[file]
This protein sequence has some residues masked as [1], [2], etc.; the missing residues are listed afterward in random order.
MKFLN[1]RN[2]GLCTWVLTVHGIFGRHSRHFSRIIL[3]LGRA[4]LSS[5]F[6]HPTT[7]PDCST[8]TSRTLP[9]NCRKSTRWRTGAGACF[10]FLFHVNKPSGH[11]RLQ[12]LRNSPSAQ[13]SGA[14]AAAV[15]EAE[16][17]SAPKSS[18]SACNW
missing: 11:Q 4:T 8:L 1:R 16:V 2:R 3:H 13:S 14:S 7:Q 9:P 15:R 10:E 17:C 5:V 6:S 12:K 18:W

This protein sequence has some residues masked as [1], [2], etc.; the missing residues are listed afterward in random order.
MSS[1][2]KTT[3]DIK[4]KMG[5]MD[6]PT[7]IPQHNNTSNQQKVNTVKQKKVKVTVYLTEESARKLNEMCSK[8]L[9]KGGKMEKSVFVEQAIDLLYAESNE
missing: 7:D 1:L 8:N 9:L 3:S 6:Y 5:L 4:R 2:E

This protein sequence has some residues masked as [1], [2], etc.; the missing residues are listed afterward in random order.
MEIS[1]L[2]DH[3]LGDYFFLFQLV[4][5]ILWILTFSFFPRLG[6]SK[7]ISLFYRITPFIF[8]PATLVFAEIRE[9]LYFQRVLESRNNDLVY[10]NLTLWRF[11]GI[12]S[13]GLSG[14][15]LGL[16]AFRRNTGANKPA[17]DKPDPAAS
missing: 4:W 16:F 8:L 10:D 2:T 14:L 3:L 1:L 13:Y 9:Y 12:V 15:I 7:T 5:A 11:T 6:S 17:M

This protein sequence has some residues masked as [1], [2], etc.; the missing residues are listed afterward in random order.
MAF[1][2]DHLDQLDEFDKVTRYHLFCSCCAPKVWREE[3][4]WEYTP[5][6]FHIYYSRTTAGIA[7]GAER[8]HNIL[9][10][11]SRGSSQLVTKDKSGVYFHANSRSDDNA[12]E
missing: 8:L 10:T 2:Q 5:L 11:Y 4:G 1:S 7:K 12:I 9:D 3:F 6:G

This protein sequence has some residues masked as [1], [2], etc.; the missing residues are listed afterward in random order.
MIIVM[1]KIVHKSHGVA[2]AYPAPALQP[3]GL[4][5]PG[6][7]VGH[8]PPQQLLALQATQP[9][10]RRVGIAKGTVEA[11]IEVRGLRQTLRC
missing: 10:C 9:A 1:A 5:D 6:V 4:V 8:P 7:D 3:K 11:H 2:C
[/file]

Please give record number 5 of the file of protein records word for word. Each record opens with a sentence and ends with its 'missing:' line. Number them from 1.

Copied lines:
This protein sequence has some residues masked as [1], [2], etc.; the missing residues are listed afterward in random order.
MIIVM[1]KIVHKSHGVA[2]AYPAPALQP[3]GL[4][5]PG[6][7]VGH[8]PPQQLLALQATQP[9][10]RRVGIAKGTVEA[11]IEVRGLRQTLRC
missing: 10:C 9:A 1:A 5:D 6:V 4:V 8:P 7:D 3:K 11:H 2:C